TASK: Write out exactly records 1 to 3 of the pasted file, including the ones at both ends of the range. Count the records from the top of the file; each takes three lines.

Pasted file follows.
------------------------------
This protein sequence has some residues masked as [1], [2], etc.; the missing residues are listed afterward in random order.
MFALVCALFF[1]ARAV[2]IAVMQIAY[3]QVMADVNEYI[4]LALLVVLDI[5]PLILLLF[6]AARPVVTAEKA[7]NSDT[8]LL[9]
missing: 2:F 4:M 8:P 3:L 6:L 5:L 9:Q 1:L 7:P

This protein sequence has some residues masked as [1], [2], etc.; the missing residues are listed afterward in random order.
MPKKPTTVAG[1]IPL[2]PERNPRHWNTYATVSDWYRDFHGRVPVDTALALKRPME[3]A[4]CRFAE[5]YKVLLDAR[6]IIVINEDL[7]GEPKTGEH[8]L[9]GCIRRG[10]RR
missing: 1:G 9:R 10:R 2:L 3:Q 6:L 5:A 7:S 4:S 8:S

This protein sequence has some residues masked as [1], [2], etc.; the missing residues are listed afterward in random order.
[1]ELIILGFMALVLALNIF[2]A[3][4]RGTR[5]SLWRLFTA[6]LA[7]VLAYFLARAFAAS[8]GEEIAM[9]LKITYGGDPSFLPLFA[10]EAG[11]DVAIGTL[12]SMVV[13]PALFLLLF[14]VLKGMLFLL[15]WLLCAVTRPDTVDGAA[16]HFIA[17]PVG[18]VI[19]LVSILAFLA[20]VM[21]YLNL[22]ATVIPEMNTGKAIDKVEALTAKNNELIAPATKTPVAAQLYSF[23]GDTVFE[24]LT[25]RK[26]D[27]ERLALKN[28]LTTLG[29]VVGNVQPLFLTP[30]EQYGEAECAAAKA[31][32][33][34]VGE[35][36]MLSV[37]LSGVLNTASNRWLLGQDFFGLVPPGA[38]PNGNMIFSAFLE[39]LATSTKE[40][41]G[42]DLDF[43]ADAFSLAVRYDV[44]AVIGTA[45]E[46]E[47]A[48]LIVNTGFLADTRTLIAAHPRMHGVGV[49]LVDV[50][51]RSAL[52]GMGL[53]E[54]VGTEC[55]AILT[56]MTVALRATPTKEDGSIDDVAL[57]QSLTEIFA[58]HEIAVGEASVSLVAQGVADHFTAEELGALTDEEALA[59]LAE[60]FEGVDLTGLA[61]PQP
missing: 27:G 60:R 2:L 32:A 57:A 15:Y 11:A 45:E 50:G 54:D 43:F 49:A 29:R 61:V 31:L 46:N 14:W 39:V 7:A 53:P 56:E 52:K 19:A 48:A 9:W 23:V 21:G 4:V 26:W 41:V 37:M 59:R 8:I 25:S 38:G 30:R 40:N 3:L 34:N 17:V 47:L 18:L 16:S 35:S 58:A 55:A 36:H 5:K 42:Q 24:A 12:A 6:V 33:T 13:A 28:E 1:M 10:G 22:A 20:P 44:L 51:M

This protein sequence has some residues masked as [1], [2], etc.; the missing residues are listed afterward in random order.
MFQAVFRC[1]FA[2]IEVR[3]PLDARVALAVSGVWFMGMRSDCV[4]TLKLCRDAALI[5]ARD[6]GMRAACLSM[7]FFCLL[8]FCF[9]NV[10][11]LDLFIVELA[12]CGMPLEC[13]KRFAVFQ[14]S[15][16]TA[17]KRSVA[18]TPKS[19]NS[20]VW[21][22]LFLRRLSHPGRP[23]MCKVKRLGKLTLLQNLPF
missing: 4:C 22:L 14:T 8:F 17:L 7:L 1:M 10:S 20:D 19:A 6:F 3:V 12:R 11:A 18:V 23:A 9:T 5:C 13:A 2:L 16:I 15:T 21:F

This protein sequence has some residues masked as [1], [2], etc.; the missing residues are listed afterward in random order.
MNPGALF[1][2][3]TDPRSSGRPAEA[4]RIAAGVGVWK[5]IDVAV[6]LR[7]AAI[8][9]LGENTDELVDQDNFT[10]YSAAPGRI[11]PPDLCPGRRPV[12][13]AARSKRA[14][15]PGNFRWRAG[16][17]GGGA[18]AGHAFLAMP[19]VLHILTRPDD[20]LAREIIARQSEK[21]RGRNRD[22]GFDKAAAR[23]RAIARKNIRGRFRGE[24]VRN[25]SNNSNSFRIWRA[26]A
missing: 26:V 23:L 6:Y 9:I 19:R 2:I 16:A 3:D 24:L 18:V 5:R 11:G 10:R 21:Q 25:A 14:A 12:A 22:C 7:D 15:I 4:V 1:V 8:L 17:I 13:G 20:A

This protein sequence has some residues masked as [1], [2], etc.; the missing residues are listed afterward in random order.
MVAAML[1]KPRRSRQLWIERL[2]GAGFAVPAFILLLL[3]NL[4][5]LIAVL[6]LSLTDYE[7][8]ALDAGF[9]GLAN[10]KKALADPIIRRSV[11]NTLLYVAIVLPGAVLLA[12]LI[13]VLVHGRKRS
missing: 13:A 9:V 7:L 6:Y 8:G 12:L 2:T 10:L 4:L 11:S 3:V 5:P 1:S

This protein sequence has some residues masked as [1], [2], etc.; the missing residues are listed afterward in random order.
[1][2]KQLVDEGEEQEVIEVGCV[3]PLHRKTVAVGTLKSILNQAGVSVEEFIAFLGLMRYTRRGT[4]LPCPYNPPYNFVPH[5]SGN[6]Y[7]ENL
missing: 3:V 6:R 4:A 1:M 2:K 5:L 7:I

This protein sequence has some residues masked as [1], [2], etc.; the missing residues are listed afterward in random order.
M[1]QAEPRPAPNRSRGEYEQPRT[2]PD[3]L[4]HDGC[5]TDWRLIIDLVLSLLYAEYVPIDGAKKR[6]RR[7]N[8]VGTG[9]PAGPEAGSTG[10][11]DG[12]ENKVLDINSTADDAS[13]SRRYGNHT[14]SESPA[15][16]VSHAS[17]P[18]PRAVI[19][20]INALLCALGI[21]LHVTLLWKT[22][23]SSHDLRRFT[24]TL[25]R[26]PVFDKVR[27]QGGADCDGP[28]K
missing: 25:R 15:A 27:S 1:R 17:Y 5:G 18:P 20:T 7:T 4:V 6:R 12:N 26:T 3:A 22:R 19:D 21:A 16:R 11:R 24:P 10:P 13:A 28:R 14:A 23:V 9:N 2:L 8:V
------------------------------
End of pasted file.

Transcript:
This protein sequence has some residues masked as [1], [2], etc.; the missing residues are listed afterward in random order.
MFALVCALFF[1]ARAV[2]IAVMQIAY[3]QVMADVNEYI[4]LALLVVLDI[5]PLILLLF[6]AARPVVTAEKA[7]NSDT[8]LL[9]
missing: 2:F 4:M 8:P 3:L 6:L 5:L 9:Q 1:L 7:P

This protein sequence has some residues masked as [1], [2], etc.; the missing residues are listed afterward in random order.
MPKKPTTVAG[1]IPL[2]PERNPRHWNTYATVSDWYRDFHGRVPVDTALALKRPME[3]A[4]CRFAE[5]YKVLLDAR[6]IIVINEDL[7]GEPKTGEH[8]L[9]GCIRRG[10]RR
missing: 1:G 9:R 10:R 2:L 3:Q 6:L 5:A 7:S 4:S 8:S

This protein sequence has some residues masked as [1], [2], etc.; the missing residues are listed afterward in random order.
[1]ELIILGFMALVLALNIF[2]A[3][4]RGTR[5]SLWRLFTA[6]LA[7]VLAYFLARAFAAS[8]GEEIAM[9]LKITYGGDPSFLPLFA[10]EAG[11]DVAIGTL[12]SMVV[13]PALFLLLF[14]VLKGMLFLL[15]WLLCAVTRPDTVDGAA[16]HFIA[17]PVG[18]VI[19]LVSILAFLA[20]VM[21]YLNL[22]ATVIPEMNTGKAIDKVEALTAKNNELIAPATKTPVAAQLYSF[23]GDTVFE[24]LT[25]RK[26]D[27]ERLALKN[28]LTTLG[29]VVGNVQPLFLTP[30]EQYGEAECAAAKA[31][32][33][34]VGE[35][36]MLSV[37]LSGVLNTASNRWLLGQDFFGLVPPGA[38]PNGNMIFSAFLE[39]LATSTKE[40][41]G[42]DLDF[43]ADAFSLAVRYDV[44]AVIGTA[45]E[46]E[47]A[48]LIVNTGFLADTRTLIAAHPRMHGVGV[49]LVDV[50][51]RSAL[52]GMGL[53]E[54]VGTEC[55]AILT[56]MTVALRATPTKEDGSIDDVAL[57]QSLTEIFA[58]HEIAVGEASVSLVAQGVADHFTAEELGALTDEEALA[59]LAE[60]FEGVDLTGLA[61]PQP
missing: 27:G 60:R 2:L 32:A 57:A 15:Y 11:A 45:E 50:G 54:D 43:F 49:A 29:R 61:V 31:L 46:N 14:W 39:V 7:A 53:P 56:E 52:K 19:A 48:A 9:W 23:V 21:G 4:V 26:W 41:V 37:M 59:R 8:I 25:S 38:G 30:R 40:N 3:L 34:N 17:V 47:L 18:L 16:S 35:S 58:A 55:A 36:H 5:K 42:Q 24:A 12:A 6:V 33:T 13:A 28:E 1:M 10:G 22:A 20:P 44:L 51:M